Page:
The H. Lee White Marine Museum sits on the site of the former New York State (NYS) grain elevator on the northern extension of West First Street. It was, in fact, an integral part of that grain-storage operation. That pier was the northern terminal of the State-ownedBargeCanal system. The State constructed the elevator on it during the early 1920s. Many stories could be written about that project.
To begin this story, a brief, historical setting will be helpful. Oswego once had a large number of grain elevators and mills (see R. Palmer, Palladium Times, 2-25-12) that functioned mostly during the nineteenth century. J. Leo Finn reported in “Old Shipping Days in Oswego” (1960) that “after 1892, until the start of the State Elevator, very little grain came into Oswego. What did come moved through the only remaining elevator, the Northwestern.” That elevator, however, was destroyed by fire in 1922 (see R. Palmer, Palladium Times, 10-15-11). The newest upgrade of the WellandCanal between Lake Erie and LakeOntario, scheduled for completion in the mid 1920s, was expected to provide for much larger vessels and massive amounts of grain coming into LakeOntario.
In a story titled, “Barge Canal Future Dependent on Development of Local Port” (Oswego Daily Palladium, February 14, 1923), page 8 was devoted entirely to a large dinner meeting of the Oswego Chamber of Commerce and guests (about 150 in attendance) held the previous evening in the Pontiac Hotel (now Pontiac Terrace Apartments). Speakers for the evening were Edward S. Walsh, NYS Superintendent of Public Works, and Dwight B. LaDu, State Engineer.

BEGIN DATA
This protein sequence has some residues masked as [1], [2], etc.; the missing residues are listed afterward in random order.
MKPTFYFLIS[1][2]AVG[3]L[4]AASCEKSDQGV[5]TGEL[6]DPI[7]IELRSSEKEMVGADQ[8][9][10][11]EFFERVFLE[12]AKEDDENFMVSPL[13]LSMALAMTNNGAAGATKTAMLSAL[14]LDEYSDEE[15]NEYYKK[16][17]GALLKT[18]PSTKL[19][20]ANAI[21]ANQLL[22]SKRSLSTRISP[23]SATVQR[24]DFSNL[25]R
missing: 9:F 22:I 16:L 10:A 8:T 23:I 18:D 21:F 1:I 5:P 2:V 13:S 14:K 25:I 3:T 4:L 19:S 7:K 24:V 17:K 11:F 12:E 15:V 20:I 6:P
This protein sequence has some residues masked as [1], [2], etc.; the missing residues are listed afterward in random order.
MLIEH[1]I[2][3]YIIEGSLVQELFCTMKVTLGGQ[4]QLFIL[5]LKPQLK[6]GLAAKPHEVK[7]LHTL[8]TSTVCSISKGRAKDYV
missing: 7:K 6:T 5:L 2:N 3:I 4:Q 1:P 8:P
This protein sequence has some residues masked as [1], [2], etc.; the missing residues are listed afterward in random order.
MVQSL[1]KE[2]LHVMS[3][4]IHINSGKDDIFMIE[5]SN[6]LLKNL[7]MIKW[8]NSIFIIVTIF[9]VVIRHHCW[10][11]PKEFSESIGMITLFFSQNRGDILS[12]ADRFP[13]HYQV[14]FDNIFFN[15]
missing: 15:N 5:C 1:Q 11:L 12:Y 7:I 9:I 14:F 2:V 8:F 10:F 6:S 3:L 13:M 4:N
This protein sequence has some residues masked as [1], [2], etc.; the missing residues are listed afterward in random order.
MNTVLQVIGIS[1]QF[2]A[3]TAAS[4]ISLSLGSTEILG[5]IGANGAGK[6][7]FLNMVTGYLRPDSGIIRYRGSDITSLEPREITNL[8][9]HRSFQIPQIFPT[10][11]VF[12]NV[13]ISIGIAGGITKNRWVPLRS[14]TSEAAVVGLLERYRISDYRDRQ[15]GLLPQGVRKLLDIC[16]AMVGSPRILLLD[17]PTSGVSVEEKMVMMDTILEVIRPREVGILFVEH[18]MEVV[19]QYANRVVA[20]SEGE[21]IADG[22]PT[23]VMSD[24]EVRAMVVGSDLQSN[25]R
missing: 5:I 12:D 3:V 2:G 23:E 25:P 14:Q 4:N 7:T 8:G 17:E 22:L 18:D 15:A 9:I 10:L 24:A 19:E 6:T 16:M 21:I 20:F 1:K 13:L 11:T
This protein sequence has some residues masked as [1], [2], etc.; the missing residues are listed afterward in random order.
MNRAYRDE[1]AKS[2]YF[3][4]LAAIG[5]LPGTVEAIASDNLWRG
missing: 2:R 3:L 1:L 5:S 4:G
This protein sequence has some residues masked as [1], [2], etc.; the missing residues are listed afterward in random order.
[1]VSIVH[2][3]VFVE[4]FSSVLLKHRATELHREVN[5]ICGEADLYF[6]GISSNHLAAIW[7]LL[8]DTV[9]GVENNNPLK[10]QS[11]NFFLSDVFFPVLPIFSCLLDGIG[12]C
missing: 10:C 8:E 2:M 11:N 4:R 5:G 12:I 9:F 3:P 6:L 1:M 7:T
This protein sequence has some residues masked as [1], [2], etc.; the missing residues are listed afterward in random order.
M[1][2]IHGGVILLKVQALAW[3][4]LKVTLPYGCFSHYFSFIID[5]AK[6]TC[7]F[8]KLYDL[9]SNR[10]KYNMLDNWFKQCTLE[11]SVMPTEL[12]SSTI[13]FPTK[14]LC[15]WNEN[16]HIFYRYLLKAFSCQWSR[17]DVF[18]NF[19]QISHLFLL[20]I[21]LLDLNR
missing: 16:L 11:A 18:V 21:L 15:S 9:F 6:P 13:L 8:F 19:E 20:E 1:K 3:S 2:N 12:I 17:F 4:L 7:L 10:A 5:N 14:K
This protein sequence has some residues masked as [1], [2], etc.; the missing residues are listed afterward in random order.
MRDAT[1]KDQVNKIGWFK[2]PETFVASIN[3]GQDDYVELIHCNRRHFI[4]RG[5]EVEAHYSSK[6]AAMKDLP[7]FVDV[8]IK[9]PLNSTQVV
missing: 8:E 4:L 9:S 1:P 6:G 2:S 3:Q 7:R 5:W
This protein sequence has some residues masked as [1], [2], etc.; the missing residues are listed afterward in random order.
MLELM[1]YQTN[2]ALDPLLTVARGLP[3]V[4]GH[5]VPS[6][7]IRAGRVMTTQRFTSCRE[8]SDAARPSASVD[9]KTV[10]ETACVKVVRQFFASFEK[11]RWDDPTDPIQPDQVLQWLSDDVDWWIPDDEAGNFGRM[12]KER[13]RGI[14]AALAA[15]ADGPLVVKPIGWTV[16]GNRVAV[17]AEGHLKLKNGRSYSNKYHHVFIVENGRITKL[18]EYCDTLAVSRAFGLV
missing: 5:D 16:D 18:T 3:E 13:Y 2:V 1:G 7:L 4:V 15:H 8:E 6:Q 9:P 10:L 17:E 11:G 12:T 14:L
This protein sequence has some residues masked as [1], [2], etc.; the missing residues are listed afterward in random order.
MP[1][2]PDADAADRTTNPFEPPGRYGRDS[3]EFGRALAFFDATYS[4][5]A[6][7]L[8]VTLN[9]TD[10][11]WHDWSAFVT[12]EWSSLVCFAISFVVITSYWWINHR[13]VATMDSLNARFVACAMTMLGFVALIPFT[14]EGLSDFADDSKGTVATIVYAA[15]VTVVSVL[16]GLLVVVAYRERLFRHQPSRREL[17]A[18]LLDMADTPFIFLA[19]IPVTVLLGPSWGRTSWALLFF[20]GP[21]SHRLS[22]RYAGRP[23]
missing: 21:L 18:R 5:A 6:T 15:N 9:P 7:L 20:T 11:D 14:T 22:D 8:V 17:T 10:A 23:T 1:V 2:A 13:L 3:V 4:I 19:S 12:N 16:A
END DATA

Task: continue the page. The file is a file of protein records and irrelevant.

Walsh remarked that Oswego was the key port of the BargeCanal system, was indispensable to the future of the canal and water-borne transportation in NYS, and was of vital importance to the Port of New York. His speech, however, was much more important than that. “The occasion was one of the most notable in the history of the Chamber of Commerce. It marked a definite step in the history of the city,” reported the Oswego Daily Palladium.
During his introduction of Walsh, Chamber President T. H. Bennett reviewed briefly the history of a movement to construct a new grain elevator on the BargeCanal terminal here, and referred to the local initiation of that project during the first administration of Governor Al Smith (1919-1920). He said that, although Governor Martin Lewis Miller (1921-1922) gave his aid, the so-called “Oswego program” failed to receive any great assistance, and it was left for another administration to carry the work to a successful completion. He then referred to the second election of Al Smith by an avalanche of votes (Gov. Smith then served 1923-1928). He further said, “Two members of the official family of Governor Smith are here tonight to tell the Chamber of Commerce of the plans for the terminals, Mr. Walsh and…Mr. LaDu.”